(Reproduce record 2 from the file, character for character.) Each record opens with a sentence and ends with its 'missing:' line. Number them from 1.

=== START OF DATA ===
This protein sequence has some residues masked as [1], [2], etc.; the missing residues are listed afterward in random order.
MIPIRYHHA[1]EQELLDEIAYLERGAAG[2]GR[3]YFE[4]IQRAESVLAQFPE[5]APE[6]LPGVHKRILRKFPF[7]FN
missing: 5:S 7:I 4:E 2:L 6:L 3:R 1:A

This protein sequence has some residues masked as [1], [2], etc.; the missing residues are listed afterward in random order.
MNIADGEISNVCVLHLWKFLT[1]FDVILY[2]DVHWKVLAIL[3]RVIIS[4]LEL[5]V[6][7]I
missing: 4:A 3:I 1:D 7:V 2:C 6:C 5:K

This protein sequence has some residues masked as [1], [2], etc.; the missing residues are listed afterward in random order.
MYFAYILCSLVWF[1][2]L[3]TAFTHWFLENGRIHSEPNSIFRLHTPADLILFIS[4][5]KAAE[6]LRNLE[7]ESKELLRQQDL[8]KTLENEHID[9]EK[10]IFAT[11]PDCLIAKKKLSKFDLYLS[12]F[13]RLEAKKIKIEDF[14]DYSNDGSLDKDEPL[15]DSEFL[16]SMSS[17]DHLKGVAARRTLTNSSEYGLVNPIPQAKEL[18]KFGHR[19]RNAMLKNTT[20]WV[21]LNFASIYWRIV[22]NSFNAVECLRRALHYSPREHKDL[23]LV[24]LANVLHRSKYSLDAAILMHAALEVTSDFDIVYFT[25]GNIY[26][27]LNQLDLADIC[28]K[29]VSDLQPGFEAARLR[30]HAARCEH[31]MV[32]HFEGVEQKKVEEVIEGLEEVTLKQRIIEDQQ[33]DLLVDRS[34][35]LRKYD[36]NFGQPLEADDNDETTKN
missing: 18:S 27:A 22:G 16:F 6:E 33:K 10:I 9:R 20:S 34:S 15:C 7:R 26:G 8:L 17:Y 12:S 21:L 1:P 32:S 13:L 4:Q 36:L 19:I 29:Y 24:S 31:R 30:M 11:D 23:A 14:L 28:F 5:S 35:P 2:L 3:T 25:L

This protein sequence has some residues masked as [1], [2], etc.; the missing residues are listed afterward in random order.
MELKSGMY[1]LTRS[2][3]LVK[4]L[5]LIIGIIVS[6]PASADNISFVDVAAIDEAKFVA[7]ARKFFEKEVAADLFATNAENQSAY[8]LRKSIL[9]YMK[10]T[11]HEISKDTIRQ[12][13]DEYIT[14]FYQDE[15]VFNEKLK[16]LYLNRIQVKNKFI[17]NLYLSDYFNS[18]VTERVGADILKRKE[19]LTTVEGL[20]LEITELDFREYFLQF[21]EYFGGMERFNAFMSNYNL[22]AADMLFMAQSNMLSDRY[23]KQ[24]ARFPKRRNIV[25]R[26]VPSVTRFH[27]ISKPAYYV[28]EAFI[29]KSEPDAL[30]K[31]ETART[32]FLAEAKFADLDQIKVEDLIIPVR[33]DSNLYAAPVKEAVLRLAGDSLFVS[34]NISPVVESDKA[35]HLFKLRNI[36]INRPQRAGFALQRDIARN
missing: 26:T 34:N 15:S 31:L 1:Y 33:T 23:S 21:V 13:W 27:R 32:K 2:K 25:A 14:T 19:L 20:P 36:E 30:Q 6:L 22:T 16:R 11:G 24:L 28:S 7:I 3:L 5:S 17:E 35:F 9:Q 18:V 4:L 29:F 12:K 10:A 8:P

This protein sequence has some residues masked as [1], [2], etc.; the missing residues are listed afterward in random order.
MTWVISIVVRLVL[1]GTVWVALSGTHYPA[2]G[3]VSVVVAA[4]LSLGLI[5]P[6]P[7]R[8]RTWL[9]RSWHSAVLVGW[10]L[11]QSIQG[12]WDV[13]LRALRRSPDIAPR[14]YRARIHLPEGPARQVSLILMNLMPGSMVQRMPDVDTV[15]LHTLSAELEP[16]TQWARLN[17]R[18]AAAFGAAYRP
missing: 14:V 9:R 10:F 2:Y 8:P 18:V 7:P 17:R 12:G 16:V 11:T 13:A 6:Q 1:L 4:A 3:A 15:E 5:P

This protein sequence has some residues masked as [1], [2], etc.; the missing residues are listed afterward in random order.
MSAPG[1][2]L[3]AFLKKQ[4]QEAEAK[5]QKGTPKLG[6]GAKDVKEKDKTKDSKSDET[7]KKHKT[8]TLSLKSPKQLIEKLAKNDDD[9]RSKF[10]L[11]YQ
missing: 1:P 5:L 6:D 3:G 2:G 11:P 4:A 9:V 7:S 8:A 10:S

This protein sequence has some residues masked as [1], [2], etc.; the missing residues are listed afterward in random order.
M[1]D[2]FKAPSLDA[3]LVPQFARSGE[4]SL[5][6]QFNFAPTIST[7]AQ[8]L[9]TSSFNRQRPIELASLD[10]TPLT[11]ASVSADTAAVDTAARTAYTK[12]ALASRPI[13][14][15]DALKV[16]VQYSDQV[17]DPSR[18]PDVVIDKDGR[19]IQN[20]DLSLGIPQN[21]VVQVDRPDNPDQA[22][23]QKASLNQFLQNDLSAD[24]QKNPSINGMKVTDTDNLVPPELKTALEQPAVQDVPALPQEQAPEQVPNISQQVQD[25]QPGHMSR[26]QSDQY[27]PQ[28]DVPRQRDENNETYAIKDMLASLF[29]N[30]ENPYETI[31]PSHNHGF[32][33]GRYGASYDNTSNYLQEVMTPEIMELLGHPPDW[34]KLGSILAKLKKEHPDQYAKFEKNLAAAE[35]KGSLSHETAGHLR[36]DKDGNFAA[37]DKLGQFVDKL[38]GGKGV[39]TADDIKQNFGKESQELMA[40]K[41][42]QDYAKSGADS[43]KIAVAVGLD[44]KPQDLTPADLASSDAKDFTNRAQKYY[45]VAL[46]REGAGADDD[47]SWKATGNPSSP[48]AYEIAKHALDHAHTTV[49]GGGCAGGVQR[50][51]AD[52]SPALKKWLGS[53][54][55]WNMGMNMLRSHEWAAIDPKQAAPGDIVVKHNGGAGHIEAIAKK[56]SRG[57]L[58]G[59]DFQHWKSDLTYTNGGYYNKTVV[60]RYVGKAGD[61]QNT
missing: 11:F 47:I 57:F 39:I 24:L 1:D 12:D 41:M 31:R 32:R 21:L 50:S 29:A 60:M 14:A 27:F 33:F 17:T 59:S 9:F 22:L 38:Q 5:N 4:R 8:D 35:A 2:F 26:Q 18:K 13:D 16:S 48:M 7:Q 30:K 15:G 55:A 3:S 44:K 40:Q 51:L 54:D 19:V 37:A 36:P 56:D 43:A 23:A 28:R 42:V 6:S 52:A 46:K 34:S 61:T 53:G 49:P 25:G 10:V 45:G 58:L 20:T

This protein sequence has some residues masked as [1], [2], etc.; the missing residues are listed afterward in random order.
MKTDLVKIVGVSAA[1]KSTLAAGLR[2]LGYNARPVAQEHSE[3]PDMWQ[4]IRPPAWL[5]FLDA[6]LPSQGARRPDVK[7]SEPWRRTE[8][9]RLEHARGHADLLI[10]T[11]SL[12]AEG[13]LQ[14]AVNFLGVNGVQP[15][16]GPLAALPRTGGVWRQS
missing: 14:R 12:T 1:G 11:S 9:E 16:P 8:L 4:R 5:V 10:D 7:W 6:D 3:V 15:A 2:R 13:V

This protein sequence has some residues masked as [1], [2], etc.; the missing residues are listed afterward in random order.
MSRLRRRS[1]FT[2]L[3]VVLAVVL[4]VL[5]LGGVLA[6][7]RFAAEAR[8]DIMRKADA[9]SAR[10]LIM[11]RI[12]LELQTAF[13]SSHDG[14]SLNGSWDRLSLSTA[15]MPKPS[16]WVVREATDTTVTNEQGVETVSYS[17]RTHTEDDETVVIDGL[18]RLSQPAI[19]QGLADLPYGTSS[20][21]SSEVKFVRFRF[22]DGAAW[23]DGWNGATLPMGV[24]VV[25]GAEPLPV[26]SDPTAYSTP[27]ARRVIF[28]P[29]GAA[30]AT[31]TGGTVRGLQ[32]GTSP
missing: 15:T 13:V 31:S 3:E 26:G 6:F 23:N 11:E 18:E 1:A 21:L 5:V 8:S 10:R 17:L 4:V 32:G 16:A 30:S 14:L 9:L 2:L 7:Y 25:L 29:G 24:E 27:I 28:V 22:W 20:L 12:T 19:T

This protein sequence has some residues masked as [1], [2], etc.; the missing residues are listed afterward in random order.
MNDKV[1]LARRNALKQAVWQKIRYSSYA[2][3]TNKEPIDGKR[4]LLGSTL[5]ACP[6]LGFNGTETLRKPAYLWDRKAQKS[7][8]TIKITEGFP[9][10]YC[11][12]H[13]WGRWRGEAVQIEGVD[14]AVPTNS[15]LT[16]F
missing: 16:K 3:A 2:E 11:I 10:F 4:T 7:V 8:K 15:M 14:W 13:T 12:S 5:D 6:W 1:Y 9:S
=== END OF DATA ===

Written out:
This protein sequence has some residues masked as [1], [2], etc.; the missing residues are listed afterward in random order.
MNIADGEISNVCVLHLWKFLT[1]FDVILY[2]DVHWKVLAIL[3]RVIIS[4]LEL[5]V[6][7]I
missing: 4:A 3:I 1:D 7:V 2:C 6:C 5:K